JINDO, South Korea -- Prosecutors on Friday barred eight current and former officials from a maritime inspection agency from leaving South Korea, as the investigation of last week's ferry sinking that left more than 300 people dead or missing shifted to agencies responsible for certifying ships as safe to travel.
The Sewol, a 6,825-ton ferry, capsized and sank April 16 on its way from Incheon, a port west of Seoul, to the resort island of Jeju off South Korea's southern coast. As of Friday, 183 of the 476 people aboard had been confirmed dead, and 119 remained missing. Two-thirds of the passengers were second-year students from Danwon High School in Ansan, south of Seoul.
More sleeping cabins were added to the Sewol's upper decks before the ferry began plying the Incheon-to-Jeju route in early 2013. Prosecutors said Thursday that the design change, which made the vessel more top-heavy, was one reason the Sewol had suddenly listed and overturned.
The Korea Register of Shipping had found the Sewol fit to sail, despite the design change. On Thursday, prosecutors raided the offices of the agency and another industry watchdog, the Korea Shipping Association. They also raided the home of Yoo Byung-un, head of the family that owns Chonghaejin Marine, the company that operated the ferry.
Song In-taek, a senior prosecutor, said Thursday that his team was looking into "malpractice in the entire shipping industry." Barring the Korea Register of Shipping officials from leaving the country was the first indication that the investigators may have found evidence of wrongdoing among the 80 boxes of documents confiscated in the raids.
Prosecutors also seized another ferry owned by Chonghaejin Marine that had a design similar to the Sewol's, to collect possible evidence of safety violations. On Friday, investigators said the life rafts in the other ferry did not function properly. Members of the Sewol's crew had told investigators that they tried to deploy its life rafts but could not reach them because the ship was listing too much.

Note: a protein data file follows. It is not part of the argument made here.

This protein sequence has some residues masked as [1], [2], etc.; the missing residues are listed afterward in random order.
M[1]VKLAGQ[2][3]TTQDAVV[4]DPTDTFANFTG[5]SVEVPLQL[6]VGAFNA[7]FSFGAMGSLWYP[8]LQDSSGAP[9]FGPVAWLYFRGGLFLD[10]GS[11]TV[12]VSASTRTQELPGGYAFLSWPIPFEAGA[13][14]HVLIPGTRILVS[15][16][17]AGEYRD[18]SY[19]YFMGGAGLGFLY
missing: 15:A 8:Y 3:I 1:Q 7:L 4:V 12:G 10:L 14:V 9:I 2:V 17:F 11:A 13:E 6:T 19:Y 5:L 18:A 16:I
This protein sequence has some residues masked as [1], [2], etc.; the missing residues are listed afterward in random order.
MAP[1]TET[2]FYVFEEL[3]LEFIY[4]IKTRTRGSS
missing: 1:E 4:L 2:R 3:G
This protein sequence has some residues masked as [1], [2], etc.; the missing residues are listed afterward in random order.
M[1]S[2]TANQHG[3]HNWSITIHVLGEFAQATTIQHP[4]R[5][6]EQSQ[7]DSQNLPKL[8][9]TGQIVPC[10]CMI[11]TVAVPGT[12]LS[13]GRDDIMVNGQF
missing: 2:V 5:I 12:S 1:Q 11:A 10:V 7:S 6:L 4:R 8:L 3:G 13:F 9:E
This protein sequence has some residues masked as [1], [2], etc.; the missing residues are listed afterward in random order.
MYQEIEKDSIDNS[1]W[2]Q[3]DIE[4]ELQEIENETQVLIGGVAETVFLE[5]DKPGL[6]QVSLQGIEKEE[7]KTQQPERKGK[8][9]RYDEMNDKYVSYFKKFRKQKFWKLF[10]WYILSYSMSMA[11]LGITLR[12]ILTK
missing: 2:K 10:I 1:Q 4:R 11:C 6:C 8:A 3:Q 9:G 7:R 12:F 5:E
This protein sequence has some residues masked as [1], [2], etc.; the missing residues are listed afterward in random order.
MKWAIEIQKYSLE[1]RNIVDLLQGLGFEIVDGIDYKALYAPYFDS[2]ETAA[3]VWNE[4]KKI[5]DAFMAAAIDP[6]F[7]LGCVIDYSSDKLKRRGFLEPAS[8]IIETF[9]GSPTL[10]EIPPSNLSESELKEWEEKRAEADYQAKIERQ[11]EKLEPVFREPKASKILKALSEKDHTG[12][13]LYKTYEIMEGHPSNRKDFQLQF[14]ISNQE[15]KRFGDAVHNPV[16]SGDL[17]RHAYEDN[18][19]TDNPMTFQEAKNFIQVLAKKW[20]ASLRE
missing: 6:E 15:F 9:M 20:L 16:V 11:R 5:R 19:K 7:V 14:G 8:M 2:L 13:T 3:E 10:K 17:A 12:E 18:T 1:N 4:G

Prosecutors Thursday cited other causes for the Sewol's sinking besides the design change. They said a sharper-than-recommended turn had been made while the ferry was passing through a strong current, and that improper securing of vehicles, shipping containers and other cargo had allowed the items to come loose and slide to the side, leaving the ship unable to recover its balance.
Ahn Sang-don, a senior prosecutor in charge of the investigation, said investigators were still looking for other potential causes, such as whether the ferry was overloaded when it set sail from Incheon. The ship was carrying cargo from dozens of companies, and investigators were following up with them to determine the weight and composition of the load.
Grief-stricken relatives of the dead and missing have blamed the ship's captain and crew for the loss of life and have blamed Korean officials for the slow pace of the recovery operation.
Four more crew members of the ship were arrested Thursday, bringing the number in custody to 11.